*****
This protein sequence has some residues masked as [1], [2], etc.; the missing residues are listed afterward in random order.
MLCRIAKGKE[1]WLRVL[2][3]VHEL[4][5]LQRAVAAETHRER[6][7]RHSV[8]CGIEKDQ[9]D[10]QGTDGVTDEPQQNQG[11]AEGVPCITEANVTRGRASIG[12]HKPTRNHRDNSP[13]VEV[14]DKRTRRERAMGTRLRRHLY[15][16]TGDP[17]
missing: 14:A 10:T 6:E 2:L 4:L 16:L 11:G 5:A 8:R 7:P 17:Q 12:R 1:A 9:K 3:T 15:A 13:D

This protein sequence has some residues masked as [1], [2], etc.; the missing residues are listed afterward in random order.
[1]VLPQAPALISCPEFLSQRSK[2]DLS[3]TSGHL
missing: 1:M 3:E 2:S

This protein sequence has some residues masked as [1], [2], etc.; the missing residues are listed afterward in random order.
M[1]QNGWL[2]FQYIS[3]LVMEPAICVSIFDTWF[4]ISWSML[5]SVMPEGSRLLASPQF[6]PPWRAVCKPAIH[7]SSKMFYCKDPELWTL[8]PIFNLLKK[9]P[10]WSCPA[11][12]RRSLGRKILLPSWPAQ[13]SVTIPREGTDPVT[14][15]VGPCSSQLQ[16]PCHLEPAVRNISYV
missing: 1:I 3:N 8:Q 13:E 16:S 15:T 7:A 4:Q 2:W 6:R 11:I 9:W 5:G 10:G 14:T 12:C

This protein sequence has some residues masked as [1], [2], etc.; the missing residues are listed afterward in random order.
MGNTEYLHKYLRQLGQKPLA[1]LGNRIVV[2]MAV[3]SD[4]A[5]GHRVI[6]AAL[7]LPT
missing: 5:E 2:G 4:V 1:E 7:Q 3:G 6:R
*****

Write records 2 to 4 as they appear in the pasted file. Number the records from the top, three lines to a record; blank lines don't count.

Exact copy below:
This protein sequence has some residues masked as [1], [2], etc.; the missing residues are listed afterward in random order.
[1]VLPQAPALISCPEFLSQRSK[2]DLS[3]TSGHL
missing: 1:M 3:E 2:S

This protein sequence has some residues masked as [1], [2], etc.; the missing residues are listed afterward in random order.
M[1]QNGWL[2]FQYIS[3]LVMEPAICVSIFDTWF[4]ISWSML[5]SVMPEGSRLLASPQF[6]PPWRAVCKPAIH[7]SSKMFYCKDPELWTL[8]PIFNLLKK[9]P[10]WSCPA[11][12]RRSLGRKILLPSWPAQ[13]SVTIPREGTDPVT[14][15]VGPCSSQLQ[16]PCHLEPAVRNISYV
missing: 1:I 3:N 8:Q 13:E 16:S 15:T 7:A 4:Q 2:W 6:R 11:I 9:W 5:G 10:G 14:T 12:C

This protein sequence has some residues masked as [1], [2], etc.; the missing residues are listed afterward in random order.
MGNTEYLHKYLRQLGQKPLA[1]LGNRIVV[2]MAV[3]SD[4]A[5]GHRVI[6]AAL[7]LPT
missing: 5:E 2:G 4:V 1:E 7:Q 3:G 6:R